You need to be warned, dear reader, these entries are only going to get longer and more detailed because the nature of camp is to have more and more amazing moments to write about as the week goes on. As for today's entry...
Last night around dinner time, I was soaked in sweat. Concerned, I mentioned my plight to senior counselors Emily and Maggie who said it was a good thing - I was breaking my fever and the antibiotics were kicking in. I can't tell you what a blessing this was. I had enough energy to lead classic songs like "The Yoddler" and "Down Bythe Bay" at campfire, as well as concentrate on the ability to function as opposed to collapse in sleep. Robert, too, is feeling well, so the senior counselor (SC) staff is operating at 100% again.
Well, nearly 100%. Kent Johnson had to head home early this morning to attend to two funerals from Excelsior UMC. He gave brief life stories about Kenny and Grace at worship last night and it really touched many people. After running a few thousand errands early this morning, Kent is on the road back to Excelsior. Lucky for us, Robert is an ordained UMC minister and will be able to provide services such as communion and, if necessary, baptism. Kent has played an invaluable role as an active and approachable Chaplin for the last three years, and the SCs took a moment to affirm him at SC Night Out.
Word on the street is "Ratatouille" was enjoyed by most everyone in attendance. I cannot personally vouch for this, as the SCs were in Spear cabin attending to details for the rest of the week. Our trusty junior counselors (JCs) were on the scene, however, making sure things flowed smoothly.
As for serenades, I can tell you Kent and my cabin, Spear, trooped our way out to Central Front. Dylan and I played a guitar / ukulele duet of "I'm a Believer" by The Monkees (but written by Neil Diamond - did you know that?!) while the rest of the guys sang along. The girls were pretty impressed, I must say; many of them were new campers and weren't sure what to expect, and I was proud of my guys for stepping up and saying yeah, we'll serenade the new girls. I heard other serenades went quite well, too.
Last night was my first night on Meditation Hill since arriving on Saturday night. I missed the hill on Sunday because I was correcting a mistake in which snack we were preparing that night (it may not seem like a big deal, but tradition calls for nachos on Sunday and not popcorn - that way, we get popcorn on Tuesday during the movie!), and Monday, well, I was in bed, remember? But last night I got to lead the camp up the hill and assume my regular spot at the very back where I'm able to observe most everyone there.
Before I go too much further, I should explain Meditation Hill is a place we encourage youth to remain quiet and at peace, to pray and literally meditate on their lives and camp experiences. You've likely seen Decision Hill's iconic triple crosses - this is from Meditation Hill. Some campers get more out of it than others, but we ask everyone to be quiet so those who wish to use it to its fullest capacity may do so.
Anyway, last night I observed connections beginning to really show. Hugs were exchanged, a few tears were shed. Often, but not every time, I am one of the last on the hill. One group who stayed longer than me was a group of four or five young women rallying to one girl crying - what a wonderful thing to see this positive connection. On my way down I spoke with a JC and SC who were at the very back of the hill. The JC was crying a little and remarked to me how upset they were that they needed to go to a place like this to experience God, that it's so easy to get caught up in other things back home and forget how important a place like this can be. With the SC's help, I reminded this JC that what they're talking about is the exact reason we have LYFE Camp - to truly find a way to live our faith every day and to honestly not judge each other for what's going on in our lives but to support each other. I think this JC in particular is doing an amazing job this week and they shouldn't be upset with themselves because they need camp, but rather be excited for the ways they get to contribute to camp (trust me - this JC and all of the JCs are!).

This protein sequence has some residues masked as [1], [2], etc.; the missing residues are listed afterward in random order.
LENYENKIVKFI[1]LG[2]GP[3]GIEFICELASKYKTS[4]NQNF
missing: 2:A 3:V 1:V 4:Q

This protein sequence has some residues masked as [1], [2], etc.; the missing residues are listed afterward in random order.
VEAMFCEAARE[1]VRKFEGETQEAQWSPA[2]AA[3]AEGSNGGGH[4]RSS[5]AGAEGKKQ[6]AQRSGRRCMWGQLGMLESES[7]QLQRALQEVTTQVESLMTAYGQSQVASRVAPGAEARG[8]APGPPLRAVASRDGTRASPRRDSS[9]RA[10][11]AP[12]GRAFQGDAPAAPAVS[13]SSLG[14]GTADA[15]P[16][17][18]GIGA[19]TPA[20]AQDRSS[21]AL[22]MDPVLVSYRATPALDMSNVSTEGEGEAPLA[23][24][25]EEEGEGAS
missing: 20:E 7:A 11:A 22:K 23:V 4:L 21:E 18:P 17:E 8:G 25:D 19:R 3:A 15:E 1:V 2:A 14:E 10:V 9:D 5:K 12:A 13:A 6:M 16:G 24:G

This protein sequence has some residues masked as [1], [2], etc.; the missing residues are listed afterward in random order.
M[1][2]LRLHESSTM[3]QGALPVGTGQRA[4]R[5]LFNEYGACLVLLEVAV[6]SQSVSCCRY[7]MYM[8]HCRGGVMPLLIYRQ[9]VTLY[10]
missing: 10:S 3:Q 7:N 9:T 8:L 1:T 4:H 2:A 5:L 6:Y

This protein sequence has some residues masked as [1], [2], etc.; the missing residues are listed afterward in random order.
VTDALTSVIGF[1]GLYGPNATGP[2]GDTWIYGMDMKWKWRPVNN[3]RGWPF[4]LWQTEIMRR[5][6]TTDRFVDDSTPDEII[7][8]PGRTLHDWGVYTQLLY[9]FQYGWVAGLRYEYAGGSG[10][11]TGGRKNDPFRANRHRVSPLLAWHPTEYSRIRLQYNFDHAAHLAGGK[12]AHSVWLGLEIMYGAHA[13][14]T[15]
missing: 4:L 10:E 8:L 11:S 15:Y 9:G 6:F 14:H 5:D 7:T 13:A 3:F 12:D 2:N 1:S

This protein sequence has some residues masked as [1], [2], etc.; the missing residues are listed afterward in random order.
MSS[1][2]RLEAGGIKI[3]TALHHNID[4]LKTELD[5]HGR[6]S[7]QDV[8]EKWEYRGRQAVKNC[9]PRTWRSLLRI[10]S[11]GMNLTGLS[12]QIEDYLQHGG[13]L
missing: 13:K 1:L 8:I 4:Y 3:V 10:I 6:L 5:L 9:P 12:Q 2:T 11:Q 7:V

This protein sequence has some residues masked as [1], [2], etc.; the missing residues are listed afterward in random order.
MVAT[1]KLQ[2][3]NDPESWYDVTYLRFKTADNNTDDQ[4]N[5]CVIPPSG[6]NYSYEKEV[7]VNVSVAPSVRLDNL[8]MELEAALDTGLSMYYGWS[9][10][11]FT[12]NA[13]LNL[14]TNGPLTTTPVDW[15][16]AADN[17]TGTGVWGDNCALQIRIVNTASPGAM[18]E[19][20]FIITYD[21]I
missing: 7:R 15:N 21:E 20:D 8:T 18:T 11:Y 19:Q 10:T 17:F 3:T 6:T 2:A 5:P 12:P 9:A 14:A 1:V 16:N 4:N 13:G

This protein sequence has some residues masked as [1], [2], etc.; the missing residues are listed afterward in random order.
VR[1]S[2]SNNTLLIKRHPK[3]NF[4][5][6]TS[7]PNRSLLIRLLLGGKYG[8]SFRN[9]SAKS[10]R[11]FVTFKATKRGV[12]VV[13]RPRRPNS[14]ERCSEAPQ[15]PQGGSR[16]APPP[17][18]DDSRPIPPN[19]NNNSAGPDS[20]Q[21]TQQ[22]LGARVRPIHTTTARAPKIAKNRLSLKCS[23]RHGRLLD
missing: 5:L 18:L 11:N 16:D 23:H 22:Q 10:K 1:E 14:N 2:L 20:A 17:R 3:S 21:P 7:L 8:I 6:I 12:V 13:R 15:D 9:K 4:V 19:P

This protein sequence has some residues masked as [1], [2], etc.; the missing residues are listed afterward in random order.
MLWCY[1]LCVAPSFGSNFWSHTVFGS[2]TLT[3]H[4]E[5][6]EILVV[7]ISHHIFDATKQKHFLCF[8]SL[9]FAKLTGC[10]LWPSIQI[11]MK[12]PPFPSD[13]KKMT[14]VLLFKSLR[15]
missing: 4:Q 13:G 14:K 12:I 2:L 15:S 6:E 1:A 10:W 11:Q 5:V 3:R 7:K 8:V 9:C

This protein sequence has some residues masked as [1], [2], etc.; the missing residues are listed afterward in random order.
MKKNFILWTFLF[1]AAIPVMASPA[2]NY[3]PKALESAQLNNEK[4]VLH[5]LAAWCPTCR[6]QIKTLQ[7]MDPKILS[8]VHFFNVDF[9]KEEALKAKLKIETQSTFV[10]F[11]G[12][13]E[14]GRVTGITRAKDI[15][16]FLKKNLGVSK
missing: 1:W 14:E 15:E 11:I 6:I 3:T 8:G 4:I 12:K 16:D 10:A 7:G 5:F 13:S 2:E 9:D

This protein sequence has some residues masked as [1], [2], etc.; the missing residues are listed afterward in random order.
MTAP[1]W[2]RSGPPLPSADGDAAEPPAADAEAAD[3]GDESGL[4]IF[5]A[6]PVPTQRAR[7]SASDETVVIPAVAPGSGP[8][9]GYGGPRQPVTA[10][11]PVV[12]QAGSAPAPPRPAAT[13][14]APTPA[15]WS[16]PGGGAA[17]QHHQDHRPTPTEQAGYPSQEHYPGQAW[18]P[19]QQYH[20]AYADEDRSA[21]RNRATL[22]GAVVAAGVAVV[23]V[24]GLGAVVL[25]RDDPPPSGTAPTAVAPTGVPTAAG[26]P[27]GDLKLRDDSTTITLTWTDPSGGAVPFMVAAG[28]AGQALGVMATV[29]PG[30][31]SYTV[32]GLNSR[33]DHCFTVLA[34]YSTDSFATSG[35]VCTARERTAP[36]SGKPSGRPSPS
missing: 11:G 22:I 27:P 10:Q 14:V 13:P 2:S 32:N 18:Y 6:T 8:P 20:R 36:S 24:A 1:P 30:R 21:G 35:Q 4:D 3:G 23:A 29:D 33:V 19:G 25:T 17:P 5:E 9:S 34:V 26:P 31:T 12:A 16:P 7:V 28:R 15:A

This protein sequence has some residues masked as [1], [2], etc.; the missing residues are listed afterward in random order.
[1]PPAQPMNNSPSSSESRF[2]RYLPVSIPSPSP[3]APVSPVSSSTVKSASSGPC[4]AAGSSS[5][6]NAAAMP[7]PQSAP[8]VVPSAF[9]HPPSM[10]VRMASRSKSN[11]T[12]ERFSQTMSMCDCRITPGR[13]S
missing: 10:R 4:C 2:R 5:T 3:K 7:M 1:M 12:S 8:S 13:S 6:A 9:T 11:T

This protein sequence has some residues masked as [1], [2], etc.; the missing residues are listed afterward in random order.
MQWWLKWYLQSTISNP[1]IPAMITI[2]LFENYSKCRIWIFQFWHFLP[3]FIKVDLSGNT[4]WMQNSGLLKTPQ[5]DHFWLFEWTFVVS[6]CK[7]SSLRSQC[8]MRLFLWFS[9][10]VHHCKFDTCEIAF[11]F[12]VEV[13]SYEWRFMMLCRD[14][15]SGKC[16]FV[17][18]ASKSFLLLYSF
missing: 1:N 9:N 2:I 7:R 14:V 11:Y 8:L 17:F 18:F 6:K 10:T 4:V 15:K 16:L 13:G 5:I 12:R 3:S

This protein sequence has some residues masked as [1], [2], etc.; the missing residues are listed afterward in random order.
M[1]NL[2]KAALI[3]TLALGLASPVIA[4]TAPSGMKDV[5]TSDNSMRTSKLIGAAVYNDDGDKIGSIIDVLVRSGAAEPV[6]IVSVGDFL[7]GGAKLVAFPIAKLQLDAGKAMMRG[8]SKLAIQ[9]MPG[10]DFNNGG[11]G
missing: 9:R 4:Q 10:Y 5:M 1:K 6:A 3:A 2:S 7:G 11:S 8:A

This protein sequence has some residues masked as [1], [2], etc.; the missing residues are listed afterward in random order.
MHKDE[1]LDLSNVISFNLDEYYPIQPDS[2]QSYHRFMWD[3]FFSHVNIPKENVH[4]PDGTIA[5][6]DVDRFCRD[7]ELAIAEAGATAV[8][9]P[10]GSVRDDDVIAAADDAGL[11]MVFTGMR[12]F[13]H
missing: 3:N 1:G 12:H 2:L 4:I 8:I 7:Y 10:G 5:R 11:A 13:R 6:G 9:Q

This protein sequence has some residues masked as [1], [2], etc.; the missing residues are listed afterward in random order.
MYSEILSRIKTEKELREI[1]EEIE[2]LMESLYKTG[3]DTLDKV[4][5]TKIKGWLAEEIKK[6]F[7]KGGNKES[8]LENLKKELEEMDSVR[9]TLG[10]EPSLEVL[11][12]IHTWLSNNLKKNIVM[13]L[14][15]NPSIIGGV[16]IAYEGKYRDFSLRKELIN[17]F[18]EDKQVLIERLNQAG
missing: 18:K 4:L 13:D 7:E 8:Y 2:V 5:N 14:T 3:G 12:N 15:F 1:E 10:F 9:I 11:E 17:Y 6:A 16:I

I've encouraged SCs and JCs to get small group conversation deeper today, which is important with larger small groups than in the past, so that all those people who have something to share have time to do so before the week ends. I've received personal reports and witness enough group hug prayer circles in the last hour to know this sort of thing is happening. The emotional level of camp is rising, for sure.
This morning has plenty of rain, moving volleyball indoors. We'll have to gauge how the rest of the day goes, in terms of traditions like the dress-up dinner and taking group photos. Tonight we have the all-camp dance - a brilliant mix of rock, hip-hop, techno, limbo, and 100% irony (Backstreet Boys, anyone?)
Some funny highlights in the last day include a dance party on the porch of Bent Twig cabin, a running gag in which I claim Alex T. hit me even if he's all the way across the room (no worries - we're both in on the joke), camp director Paula getting her name "put on the board" for saying the word "Announcements" on purpose to trigger an automatic song from the campers denouncing announcements, and the reappearance of a certain painting of Jesus which, while painstakingly rendered, has freaked several people out over the years in its original space above the fireplace in Homewood cabin where it sat - seemingly watching you no matter where you went! Trust me - you have to see it to believe it.
That's plenty for today don't you think, dear reader?